Somali Refugees Settle in Maine Town

Residents of Lewiston, a small textile town in Maine, are getting acquainted with their new neighbors — some 1,200 refugees from the war-ravaged East African nation of Somalia.

Lewiston, population 36,000, is a predominantly white town about 25 miles southwest of Augusta, Maine's capital.

"That a group from Africa would suddenly show up at our doorstep is really a surprise," said Douglas Hodgkin, a political science professor at Bates College. "It seems like a shot out of the blue."

When a vicious civil war devastated Somalia in the 1990s, thousands of refugees fled to the United States. Many initially settled in the Atlanta area. However, city life was not what the Somalis were accustomed to back in their homeland. The crime rate was high and the housing too expensive.

"Life in the big city is difficult," said Musa Hussein, a Somali who now works as an English instructor in Lewiston. "It's stressful. Access to services and employment is very difficult."

Seeking a Better Life

Just like most Americans, the Somali refugees sought a more comfortable and convenient lifestyle in a place with opportunity and good schools for their children. That's what they found when they came to Lewiston in early 2001.

"Atlanta is a big city. It's not good for kids," said Nimo Muhammed, a Somali who moved to Lewiston six months ago. She said she moved there with her eight children in search for a better life.

"I have a big space now. I have a big apartment. It's cheaper than Atlanta," Muhammed said.

Struggling to Find a Job

Although Lewiston offers Muhammed a cheaper lifestyle, she, like most Somali immigrants, is still grappling to find a job. Three out of four refugees typically apply to the city for welfare when they arrive, and many admit Maine's generous benefits are part of what attracted them to the area.

However, the state's generosity has caused Lewiston's welfare costs to double, causing officials to contemplate having to raise property taxes. Some of the town's longtime residents are infuriated.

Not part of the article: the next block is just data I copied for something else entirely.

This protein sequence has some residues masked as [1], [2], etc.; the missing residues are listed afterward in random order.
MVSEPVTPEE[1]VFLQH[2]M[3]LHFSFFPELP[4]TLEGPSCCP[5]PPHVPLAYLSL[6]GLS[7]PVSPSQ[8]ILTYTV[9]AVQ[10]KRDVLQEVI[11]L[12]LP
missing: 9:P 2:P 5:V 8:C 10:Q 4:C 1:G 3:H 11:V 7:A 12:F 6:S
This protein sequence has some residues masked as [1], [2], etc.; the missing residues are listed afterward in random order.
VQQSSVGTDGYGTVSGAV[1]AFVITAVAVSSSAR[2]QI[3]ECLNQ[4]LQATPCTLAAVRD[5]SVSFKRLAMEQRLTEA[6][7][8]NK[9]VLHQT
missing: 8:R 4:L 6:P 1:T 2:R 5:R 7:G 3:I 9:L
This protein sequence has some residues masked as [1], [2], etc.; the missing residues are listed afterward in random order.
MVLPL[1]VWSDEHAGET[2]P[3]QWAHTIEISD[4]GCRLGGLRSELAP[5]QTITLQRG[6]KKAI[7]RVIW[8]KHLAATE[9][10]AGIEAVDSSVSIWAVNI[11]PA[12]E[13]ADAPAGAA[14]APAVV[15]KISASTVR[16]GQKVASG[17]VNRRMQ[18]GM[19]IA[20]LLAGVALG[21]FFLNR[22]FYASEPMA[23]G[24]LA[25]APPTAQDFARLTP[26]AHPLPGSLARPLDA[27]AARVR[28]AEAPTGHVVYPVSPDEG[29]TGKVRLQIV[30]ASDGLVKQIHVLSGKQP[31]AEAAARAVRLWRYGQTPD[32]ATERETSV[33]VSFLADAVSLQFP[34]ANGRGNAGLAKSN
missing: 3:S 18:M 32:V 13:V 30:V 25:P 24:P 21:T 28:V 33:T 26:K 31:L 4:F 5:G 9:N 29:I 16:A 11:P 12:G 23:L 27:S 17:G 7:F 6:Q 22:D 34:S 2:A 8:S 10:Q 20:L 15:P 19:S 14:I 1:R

"When the Franco-Americans came here, they came and got jobs and worked in the mills and did not go to the city for all this general assistance," said Rene Bernier, president of the Lewiston City Council. "And that's what the community is in an uproar about, because they don't see them working."

For the Somalis, finding work has proven difficult, as many of those who arrive have no job skills or speak little English. Somali women, especially, face a tremendous struggle finding employment after being raised in a culture where very few girls are even allowed to receive an education.

"Many Somali women have never been to school," said Elizabeth Jonitis, an English language teacher. "They have never learned to read or write in any language."

A ‘Hard’ Time Assimilating

However, even some refugees working steady jobs face struggles assimilating.

"Sometimes, you know, it's hard," said Shanyalo Allis, a Somali refugee who has a job making clothing labels. "Some people ask me, 'Why are you coming here? Are you a refugee? Go back to your country'."

Nonetheless, city officials and many of the immigrants themselves say these instances are rare, and for the most part, they have been welcomed.

"We've done an amazing job, as a community, in embracing the idea of becoming culturally diverse," said Phil Nadeau, Lewiston's director of human services. "But the real test will happen over time."

Lewiston has been an escape for the Somali immigrants, and many plan to make it a permanent home.

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